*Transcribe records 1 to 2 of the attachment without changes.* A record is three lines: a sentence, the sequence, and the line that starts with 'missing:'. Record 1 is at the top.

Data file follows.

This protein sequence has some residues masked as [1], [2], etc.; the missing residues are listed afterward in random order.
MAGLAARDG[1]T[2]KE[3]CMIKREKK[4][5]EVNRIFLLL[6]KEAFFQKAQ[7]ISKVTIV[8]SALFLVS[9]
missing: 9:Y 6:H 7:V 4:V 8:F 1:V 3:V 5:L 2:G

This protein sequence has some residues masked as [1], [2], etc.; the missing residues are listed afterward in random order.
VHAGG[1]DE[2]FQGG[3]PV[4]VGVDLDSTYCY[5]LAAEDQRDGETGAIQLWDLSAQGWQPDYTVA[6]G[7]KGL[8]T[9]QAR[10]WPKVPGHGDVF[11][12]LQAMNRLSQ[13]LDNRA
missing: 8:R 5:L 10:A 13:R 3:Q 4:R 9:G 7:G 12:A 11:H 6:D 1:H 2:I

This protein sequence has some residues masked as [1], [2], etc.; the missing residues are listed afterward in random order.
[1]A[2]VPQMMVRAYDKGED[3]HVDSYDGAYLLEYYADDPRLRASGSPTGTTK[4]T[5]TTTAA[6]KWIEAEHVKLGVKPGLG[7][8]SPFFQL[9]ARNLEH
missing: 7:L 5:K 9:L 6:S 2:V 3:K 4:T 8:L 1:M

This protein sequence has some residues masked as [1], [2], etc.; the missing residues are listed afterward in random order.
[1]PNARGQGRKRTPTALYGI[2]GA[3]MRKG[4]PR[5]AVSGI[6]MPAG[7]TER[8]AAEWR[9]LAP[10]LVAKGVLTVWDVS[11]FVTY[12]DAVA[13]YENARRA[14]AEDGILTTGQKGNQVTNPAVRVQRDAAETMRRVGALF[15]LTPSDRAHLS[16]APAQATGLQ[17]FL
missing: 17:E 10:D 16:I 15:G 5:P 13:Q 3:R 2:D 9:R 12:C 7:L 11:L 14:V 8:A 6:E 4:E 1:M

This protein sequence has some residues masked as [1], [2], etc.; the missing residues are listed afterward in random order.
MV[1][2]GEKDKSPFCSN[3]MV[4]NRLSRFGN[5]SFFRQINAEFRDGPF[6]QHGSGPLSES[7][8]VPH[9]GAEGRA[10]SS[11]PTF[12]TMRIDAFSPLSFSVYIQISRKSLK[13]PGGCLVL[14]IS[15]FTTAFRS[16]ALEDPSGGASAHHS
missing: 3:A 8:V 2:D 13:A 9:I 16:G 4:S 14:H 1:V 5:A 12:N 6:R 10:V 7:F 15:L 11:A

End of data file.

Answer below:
This protein sequence has some residues masked as [1], [2], etc.; the missing residues are listed afterward in random order.
MAGLAARDG[1]T[2]KE[3]CMIKREKK[4][5]EVNRIFLLL[6]KEAFFQKAQ[7]ISKVTIV[8]SALFLVS[9]
missing: 9:Y 6:H 7:V 4:V 8:F 1:V 3:V 5:L 2:G

This protein sequence has some residues masked as [1], [2], etc.; the missing residues are listed afterward in random order.
VHAGG[1]DE[2]FQGG[3]PV[4]VGVDLDSTYCY[5]LAAEDQRDGETGAIQLWDLSAQGWQPDYTVA[6]G[7]KGL[8]T[9]QAR[10]WPKVPGHGDVF[11][12]LQAMNRLSQ[13]LDNRA
missing: 8:R 5:L 10:A 13:R 3:Q 4:R 9:G 7:G 12:A 11:H 6:D 1:H 2:I